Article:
design - Land Rover section

 

Adding a rear fuel tank to a land Rover 109

 

Eighteen gallon rear petrol tanks came on 109 four door Land Rovers and high capacity pickups. The two door 109's came with a single 12.5 gallon petrol tank located under the right front seat. One way to increase the fuel capacity of a 109 two door without raising the center of gravity is to add a rear fuel tank.

 

Mounting the tank

The 109 two door frame already has the rear tank mounting holes pre-drilled in the rear cross member and the front tank mounting brackets are welded in place.

However, there were some frame differences that require modifications to get the tank to fit.

  • The second to rear cross member on a two door has a hole for a rear PTO. The lower part of the cross member bulges down at this point. The lower bulge was cut off and a flat plate welded in its place to seal off the cross member and maintain it's strength.
     
  • There was a rear tail pipe hanger bracket that needed to be cut off the inside of the frame.
     
  • There was a rear flange that needed to be shortened at the right rear leaf spring hanger.
     

The rear tank has a rectangular grove along the top to provide clearance for the second to rear cross member. There is a rubber tube that goes between the two high areas to equalize pressure. On the four door models there are two access hatches in the bottom of the bed. The front hatch provides access to the front equalization hose connection. The rear provides access to the rear equalization hose connection, the filler vent hose connection, and the fuel tank sender unit.

I obtained the access hatch covers from a 109 station wagon being parted out. I also made measurements of the hole locations and sizes. There are stiffener ribs on the underside of the bed. Two longitudinal ribs and one transverse rib provides a resting surface for three sides of the cover plates.

I cut out the access holes, being very careful not to cut the stiffener ribs. Next I riveted a sheet of metal to the underside of the fourth side to create the fourth resting surface.

At this point the rear tank can be mounted to the frame using stock LR mounting hardware.

 

The fuel filler

There are a number of ways to set up the filler. The simplest I have seen is a fitting for a fuel cap welded onto the intake for the tank, and a hatch door fitted to the side to get access to the filler. I wanted something that looked Land Rover.Rear filler from Land ROver Defender 110 High Capacity pikup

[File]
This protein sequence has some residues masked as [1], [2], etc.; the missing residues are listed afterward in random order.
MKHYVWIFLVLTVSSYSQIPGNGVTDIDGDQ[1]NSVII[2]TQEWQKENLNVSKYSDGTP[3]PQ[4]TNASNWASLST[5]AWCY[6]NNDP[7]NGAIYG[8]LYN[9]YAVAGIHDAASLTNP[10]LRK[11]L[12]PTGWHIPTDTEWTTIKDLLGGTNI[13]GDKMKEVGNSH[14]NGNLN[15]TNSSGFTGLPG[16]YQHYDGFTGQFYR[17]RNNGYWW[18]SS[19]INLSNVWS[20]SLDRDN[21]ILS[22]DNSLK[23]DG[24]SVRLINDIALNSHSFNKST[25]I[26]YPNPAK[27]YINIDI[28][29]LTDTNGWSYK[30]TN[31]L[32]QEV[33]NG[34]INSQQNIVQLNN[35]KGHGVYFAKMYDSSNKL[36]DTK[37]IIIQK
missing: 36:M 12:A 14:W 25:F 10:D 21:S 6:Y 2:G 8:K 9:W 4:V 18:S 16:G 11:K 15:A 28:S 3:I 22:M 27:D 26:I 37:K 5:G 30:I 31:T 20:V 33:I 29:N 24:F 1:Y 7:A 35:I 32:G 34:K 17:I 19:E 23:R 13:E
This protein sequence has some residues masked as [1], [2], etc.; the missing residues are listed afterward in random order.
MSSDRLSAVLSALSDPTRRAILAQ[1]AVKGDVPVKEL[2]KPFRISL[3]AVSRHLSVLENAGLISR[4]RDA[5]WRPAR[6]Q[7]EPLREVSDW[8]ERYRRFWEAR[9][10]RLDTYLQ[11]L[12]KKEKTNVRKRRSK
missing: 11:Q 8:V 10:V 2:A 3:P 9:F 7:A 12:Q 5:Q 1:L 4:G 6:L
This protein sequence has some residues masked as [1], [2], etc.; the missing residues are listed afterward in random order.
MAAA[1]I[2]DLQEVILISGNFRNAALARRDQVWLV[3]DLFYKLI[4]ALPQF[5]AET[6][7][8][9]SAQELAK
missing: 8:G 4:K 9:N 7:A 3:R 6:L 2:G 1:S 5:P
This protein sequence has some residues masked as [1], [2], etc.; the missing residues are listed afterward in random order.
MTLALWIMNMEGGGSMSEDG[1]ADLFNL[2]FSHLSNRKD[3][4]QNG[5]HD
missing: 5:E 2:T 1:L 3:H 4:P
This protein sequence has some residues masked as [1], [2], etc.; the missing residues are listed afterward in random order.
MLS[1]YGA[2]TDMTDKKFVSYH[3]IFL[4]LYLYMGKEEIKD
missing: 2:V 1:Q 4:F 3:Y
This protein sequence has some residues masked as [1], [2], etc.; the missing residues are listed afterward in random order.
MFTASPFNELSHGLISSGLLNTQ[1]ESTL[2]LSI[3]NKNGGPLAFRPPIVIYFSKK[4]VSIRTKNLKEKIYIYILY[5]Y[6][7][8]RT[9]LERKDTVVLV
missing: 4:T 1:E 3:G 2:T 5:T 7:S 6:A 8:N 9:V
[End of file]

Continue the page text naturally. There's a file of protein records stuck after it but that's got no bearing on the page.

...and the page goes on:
I used the filler system from a 110 Land Rover High Capacity Pickup. This is a plastic part that fits into the side of the body and holds the filler. The filler and the connecting hose were also Land Rover High Capacity Pickup parts.

  • First I cut the hole in the bottom of the right rear tool box, eyeballing alignment from the filler on the tank. I made trial fittings of the connecting hose to slowly enlarge the hole until it looked about right.
     
  • Next came the hole in the side of the body. The High capacity part that fits into the side takes an inverted 'U' shaped cut that is flat on the bottom. It fits entirely within the rear tool box. The horizontal lower cut goes at the junction between the tool box bottom and side.
     
  • I Cut the opening smallish and filed for a snug fit making frequent trial fittings as I went along.
     
  • I fabricated small aluminum 'L' brackets to hold the plastic filler against the side.
     

The High Capacity Pickup filler parts mate properly with the fuel tank and looks like they came on the car from the factory.

Next, I installed the equalizer hose to the two high spots of the fuel tank and routed the fuel line to the front on top of the frame rail.

I have a three way brass fuel switch that I purchased from my local auto parts store. It is mounted on the front of the seat box and switches among both front fuel tanks and the rear fuel tank.

This installation, along with the second front petrol tank, provided me with a 42 gallon fuel capacity at frame height protected inside the body.

Return to page top

 

If you would like to discuss any of the contents, or just say hi, please feel free to .

 

© 1997, 2001 TeriAnn Wakeman. All rights reserved.  Web site design by Marigold Ltd